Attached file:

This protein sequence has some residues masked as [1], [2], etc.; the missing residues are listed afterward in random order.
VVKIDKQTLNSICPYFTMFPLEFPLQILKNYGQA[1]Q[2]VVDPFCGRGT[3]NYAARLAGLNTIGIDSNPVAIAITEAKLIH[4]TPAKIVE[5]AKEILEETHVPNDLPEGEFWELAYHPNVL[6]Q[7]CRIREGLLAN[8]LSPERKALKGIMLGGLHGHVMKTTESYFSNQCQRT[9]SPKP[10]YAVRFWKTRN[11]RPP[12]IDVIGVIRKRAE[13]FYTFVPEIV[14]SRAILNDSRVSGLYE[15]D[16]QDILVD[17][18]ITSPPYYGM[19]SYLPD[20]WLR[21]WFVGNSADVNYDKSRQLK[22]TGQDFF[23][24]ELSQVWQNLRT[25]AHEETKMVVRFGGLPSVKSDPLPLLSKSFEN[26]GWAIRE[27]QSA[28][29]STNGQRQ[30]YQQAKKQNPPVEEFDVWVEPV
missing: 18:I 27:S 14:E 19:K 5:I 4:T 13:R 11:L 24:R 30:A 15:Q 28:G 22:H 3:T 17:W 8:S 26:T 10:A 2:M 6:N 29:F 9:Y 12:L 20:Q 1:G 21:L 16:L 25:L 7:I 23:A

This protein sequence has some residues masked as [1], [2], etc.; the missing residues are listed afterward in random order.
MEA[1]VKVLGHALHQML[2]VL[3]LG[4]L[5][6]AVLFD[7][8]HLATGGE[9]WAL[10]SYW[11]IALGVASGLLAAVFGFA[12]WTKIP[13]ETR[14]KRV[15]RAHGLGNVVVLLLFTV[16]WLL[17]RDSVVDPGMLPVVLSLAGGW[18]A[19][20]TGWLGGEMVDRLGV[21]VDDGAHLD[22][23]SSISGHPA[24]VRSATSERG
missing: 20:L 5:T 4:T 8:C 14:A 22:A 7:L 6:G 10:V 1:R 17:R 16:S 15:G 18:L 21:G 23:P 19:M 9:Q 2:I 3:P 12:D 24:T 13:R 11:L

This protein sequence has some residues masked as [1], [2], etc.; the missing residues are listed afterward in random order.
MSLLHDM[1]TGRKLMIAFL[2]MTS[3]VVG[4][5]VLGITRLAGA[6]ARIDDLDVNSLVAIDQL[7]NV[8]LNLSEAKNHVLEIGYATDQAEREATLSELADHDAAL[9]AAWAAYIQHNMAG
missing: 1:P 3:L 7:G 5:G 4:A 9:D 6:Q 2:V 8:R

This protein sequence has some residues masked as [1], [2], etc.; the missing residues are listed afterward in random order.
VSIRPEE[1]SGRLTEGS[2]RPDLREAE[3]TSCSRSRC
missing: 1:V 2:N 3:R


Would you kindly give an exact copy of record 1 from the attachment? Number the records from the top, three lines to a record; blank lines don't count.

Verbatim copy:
This protein sequence has some residues masked as [1], [2], etc.; the missing residues are listed afterward in random order.
VVKIDKQTLNSICPYFTMFPLEFPLQILKNYGQA[1]Q[2]VVDPFCGRGT[3]NYAARLAGLNTIGIDSNPVAIAITEAKLIH[4]TPAKIVE[5]AKEILEETHVPNDLPEGEFWELAYHPNVL[6]Q[7]CRIREGLLAN[8]LSPERKALKGIMLGGLHGHVMKTTESYFSNQCQRT[9]SPKP[10]YAVRFWKTRN[11]RPP[12]IDVIGVIRKRAE[13]FYTFVPEIV[14]SRAILNDSRVSGLYE[15]D[16]QDILVD[17][18]ITSPPYYGM[19]SYLPD[20]WLR[21]WFVGNSADVNYDKSRQLK[22]TGQDFF[23][24]ELSQVWQNLRT[25]AHEETKMVVRFGGLPSVKSDPLPLLSKSFEN[26]GWAIRE[27]QSA[28][29]STNGQRQ[30]YQQAKKQNPPVEEFDVWVEPV
missing: 18:I 27:S 14:E 19:K 5:I 4:T 13:R 11:L 24:R 30:A 15:Q 28:G 22:H 3:T 17:W 8:S 26:T 10:A 2:M 6:N 29:F 9:Y 12:L 20:Q 1:G 21:L 16:L 25:L 7:I 23:A